Bipartisan Reading

Filed in National by on January 3, 2013

Ross Douthat’s column in the NYT last Saturday recommends that we spend some time in 2013 challenging our political selves by regularly reading from at least one source that is not in your partisan political comfort zone. He reasons that since this is not a national election year, we’ll be abit safer reading “across the aisle” (apparently the hyper partisanship dies down in off election years) and end up challenging what we think we know or at least understanding better our political opposites.

This means that for a blessed 365 days you can be a well-informed and responsible American citizen without reading every single article on Politico, without hitting refresh every 30 seconds on your polling-average site of choice, without channel-hopping between Chris Matthews’s hyperventilating and Dick Morris’s promises of an inevitable Republican landslide.

Of course, being a well-informed and responsible American citizen is probably best achieved without making Politico a staple of your reading diet. And I’m not crazy about the equivalency between Chris Matthews and Dick Morris. But Douthat has some guidelines for this venture:

First, consider taking out a subscription to a magazine whose politics you don’t share. […]
Second, expand your reading geographically as well as ideologically. […]
Finally, make a special effort to read outside existing partisan categories entirely.

Douthat expands some on each of these guidelines, so it is worth reading the entire column. This thing reads as a Conservative Instructs His Liberal Readers — you’ll note that the vast majority of recommendations are right-leaning, and even he pushes the notion that somehow Reason, The American Conservative, Public Discourse are “the non-Republican right”. Right.

Still, I’m interested in this idea. Mostly, I think I get what is going on in the current GOP (and the “non-Republican right”) because of their great message discipline and ability to get their issues laundered into the MSM. So if I am reading dKos, Booman, Salon, and some specialist blogs, I think I get a good overview of not only what they are saying but a good critique of it. Douthat would tell me that this is not a genuine encounter with the ideas, however. Fair enough, but I can only dedicate but so much time of my day to reading. And I prefer to read material that works harder at informing me than in insulting my intelligence (why I don’t read Politico), which takes alot of the GOP-leaning material quite off of the table for me. If you start with denying climate change or poo-poohing evolution or the Laffer Curve, then I’m done. Because I know the difference between a differing POV vs the denial of facts in order to sustain a POV.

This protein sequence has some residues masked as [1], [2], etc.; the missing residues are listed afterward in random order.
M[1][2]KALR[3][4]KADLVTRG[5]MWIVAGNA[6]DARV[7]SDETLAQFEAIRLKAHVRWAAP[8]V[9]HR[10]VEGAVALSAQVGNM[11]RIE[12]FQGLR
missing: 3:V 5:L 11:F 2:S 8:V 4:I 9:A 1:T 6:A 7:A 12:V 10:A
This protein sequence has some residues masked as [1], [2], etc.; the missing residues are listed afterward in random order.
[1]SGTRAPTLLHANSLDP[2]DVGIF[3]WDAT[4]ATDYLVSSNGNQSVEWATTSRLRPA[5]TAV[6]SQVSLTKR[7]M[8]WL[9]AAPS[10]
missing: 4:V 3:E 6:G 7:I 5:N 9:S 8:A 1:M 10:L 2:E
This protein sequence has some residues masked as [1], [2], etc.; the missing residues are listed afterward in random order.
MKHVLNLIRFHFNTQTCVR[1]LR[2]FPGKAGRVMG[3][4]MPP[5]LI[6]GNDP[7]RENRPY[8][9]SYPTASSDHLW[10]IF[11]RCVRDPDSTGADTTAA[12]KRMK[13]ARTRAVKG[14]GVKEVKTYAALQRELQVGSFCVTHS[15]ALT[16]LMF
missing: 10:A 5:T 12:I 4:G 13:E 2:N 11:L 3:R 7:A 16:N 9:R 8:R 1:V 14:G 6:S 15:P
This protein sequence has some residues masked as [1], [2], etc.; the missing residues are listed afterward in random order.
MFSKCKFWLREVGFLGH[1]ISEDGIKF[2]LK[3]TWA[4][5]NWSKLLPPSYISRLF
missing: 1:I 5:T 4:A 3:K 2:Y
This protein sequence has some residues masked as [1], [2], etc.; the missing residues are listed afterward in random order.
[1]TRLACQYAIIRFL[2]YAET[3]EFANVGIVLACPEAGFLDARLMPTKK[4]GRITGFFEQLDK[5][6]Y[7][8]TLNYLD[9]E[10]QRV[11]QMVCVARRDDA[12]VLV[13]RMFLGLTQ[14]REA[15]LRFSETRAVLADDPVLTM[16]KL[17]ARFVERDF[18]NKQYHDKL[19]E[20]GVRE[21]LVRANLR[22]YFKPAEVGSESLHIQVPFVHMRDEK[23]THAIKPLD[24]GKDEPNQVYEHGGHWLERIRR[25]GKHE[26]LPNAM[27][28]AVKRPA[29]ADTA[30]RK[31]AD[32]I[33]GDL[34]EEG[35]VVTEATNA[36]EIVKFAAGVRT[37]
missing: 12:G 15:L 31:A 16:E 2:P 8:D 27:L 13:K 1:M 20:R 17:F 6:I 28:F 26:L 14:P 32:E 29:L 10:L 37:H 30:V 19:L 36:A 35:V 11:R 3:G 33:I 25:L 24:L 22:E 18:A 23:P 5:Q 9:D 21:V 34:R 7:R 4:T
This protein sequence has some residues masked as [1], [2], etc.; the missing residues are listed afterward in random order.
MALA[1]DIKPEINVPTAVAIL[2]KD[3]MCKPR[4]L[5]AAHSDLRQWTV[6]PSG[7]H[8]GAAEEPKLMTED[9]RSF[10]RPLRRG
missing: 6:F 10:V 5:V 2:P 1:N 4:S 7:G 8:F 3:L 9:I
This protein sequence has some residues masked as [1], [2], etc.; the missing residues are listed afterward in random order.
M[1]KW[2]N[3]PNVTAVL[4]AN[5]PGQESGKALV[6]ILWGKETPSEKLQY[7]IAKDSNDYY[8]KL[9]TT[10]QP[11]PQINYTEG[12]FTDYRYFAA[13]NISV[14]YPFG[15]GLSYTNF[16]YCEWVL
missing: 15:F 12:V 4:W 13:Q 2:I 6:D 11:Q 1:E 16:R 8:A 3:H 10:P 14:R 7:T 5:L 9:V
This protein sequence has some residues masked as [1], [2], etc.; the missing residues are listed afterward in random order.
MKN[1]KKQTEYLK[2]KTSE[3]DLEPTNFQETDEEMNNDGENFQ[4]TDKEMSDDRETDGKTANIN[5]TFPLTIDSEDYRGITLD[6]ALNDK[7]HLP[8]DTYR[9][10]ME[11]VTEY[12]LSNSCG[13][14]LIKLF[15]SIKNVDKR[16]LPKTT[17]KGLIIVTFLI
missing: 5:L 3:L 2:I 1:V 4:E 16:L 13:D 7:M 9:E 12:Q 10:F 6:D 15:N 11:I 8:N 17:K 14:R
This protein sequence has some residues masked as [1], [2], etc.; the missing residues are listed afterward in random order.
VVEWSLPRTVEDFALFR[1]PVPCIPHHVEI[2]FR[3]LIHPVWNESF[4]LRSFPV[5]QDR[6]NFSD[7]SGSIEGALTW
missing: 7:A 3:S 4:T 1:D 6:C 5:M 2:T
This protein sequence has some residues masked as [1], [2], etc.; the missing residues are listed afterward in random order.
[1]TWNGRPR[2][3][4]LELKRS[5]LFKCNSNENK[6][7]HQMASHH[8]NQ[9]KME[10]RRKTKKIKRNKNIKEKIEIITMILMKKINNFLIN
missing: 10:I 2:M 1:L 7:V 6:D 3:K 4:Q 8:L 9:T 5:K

But everyone seems to think that there are smart GOP writers and thinkers out there, so I thought that DL readers might want to help produce a list of those (and/or their publications) worth seeking out to read this year. So who do you think are worthwhile writers or thinkers on the right?

About the Author ()

"You don't make progress by standing on the sidelines, whimpering and complaining. You make progress by implementing ideas." -Shirley Chisholm

Comments (4)

Trackback URL | Comments RSS Feed

  1. bamboozer says:

    Douthat tries hard to be the best of the right, I read his work without laughing or shrugging. But many times he’s a lone voice in the far right wilderness we call conservative media. As noted they don’t offer solutions or ideas, they dictate terms of surrender and servitude. I’ve always believed in knowing thy enemy, as such I do read conservative articles. One of America’s greatest obstacles is political ignorance, I try hard not to add to the problem.

  2. Davy says:

    Extra points because Orin Kerr, a contributor, is from Delaware.

  3. Roland D. Lebay says:

    @Dorian Gray-

    The Republicans/Conservatives might get somewhere if Sam Harris was their voice in the media. Unfortunately, Harris’ voice is drowned out by ratings-grabbers like Limbaugh, Hannity & their minions.

    I don’t agree w/ some points/comments/attitudes in Harris’ blog post, but it was the most reasonable, well-thought-out response I’ve seen from the right.

    Wayne La Pierre would do well to let Harris speak the NRA, but that won’t happen because Harris won’t carry the NRA/firearm manufacturers’ water.